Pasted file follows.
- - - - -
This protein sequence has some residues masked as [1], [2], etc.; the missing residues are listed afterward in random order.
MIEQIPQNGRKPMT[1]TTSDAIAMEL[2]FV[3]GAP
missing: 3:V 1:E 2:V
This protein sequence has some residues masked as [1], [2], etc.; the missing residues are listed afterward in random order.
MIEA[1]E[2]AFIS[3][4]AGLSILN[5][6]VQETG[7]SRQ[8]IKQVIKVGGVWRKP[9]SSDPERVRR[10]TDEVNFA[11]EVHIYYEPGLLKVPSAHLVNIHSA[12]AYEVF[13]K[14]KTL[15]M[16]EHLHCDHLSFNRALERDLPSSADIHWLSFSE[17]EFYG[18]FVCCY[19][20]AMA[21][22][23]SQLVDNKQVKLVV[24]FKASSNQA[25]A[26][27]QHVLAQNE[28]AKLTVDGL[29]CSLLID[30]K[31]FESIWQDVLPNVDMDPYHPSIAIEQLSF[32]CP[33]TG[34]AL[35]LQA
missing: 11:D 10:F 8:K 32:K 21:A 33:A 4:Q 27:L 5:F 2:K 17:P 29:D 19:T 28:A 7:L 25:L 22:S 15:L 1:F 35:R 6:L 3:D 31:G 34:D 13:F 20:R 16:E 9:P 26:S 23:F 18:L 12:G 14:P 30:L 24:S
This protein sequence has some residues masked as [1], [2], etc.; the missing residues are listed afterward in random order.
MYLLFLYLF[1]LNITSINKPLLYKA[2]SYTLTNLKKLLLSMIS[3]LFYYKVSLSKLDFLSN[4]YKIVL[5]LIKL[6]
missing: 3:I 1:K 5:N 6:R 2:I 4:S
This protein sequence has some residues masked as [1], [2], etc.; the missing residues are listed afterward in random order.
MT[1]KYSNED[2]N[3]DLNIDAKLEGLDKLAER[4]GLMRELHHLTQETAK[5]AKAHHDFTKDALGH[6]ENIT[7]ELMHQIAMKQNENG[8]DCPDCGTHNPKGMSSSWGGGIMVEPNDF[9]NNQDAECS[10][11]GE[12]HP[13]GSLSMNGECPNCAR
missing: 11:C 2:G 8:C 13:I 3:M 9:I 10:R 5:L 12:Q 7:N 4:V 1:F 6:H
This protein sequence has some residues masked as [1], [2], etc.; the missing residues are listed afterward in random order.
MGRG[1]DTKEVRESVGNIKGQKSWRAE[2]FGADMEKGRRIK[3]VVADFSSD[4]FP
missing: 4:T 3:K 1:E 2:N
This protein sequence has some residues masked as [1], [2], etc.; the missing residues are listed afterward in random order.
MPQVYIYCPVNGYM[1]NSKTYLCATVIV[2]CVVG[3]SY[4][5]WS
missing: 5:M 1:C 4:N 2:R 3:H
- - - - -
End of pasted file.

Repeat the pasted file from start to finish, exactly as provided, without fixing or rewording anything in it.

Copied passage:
This protein sequence has some residues masked as [1], [2], etc.; the missing residues are listed afterward in random order.
MIEQIPQNGRKPMT[1]TTSDAIAMEL[2]FV[3]GAP
missing: 3:V 1:E 2:V
This protein sequence has some residues masked as [1], [2], etc.; the missing residues are listed afterward in random order.
MIEA[1]E[2]AFIS[3][4]AGLSILN[5][6]VQETG[7]SRQ[8]IKQVIKVGGVWRKP[9]SSDPERVRR[10]TDEVNFA[11]EVHIYYEPGLLKVPSAHLVNIHSA[12]AYEVF[13]K[14]KTL[15]M[16]EHLHCDHLSFNRALERDLPSSADIHWLSFSE[17]EFYG[18]FVCCY[19][20]AMA[21][22][23]SQLVDNKQVKLVV[24]FKASSNQA[25]A[26][27]QHVLAQNE[28]AKLTVDGL[29]CSLLID[30]K[31]FESIWQDVLPNVDMDPYHPSIAIEQLSF[32]CP[33]TG[34]AL[35]LQA
missing: 11:D 10:F 8:K 32:K 21:A 33:A 4:Q 27:L 5:F 2:K 17:P 29:D 19:T 28:A 7:L 25:L 22:S 15:L 1:F 35:R 6:L 3:D 31:G 34:D 13:F 20:R 16:E 9:P 26:S 23:F 18:L 12:G 14:P 30:L 24:S
This protein sequence has some residues masked as [1], [2], etc.; the missing residues are listed afterward in random order.
MYLLFLYLF[1]LNITSINKPLLYKA[2]SYTLTNLKKLLLSMIS[3]LFYYKVSLSKLDFLSN[4]YKIVL[5]LIKL[6]
missing: 3:I 1:K 5:N 6:R 2:I 4:S
This protein sequence has some residues masked as [1], [2], etc.; the missing residues are listed afterward in random order.
MT[1]KYSNED[2]N[3]DLNIDAKLEGLDKLAER[4]GLMRELHHLTQETAK[5]AKAHHDFTKDALGH[6]ENIT[7]ELMHQIAMKQNENG[8]DCPDCGTHNPKGMSSSWGGGIMVEPNDF[9]NNQDAECS[10][11]GE[12]HP[13]GSLSMNGECPNCAR
missing: 11:C 2:G 8:C 13:I 3:M 9:I 10:R 5:L 12:Q 7:N 4:V 1:F 6:H
This protein sequence has some residues masked as [1], [2], etc.; the missing residues are listed afterward in random order.
MGRG[1]DTKEVRESVGNIKGQKSWRAE[2]FGADMEKGRRIK[3]VVADFSSD[4]FP
missing: 4:T 3:K 1:E 2:N
This protein sequence has some residues masked as [1], [2], etc.; the missing residues are listed afterward in random order.
MPQVYIYCPVNGYM[1]NSKTYLCATVIV[2]CVVG[3]SY[4][5]WS
missing: 5:M 1:C 4:N 2:R 3:H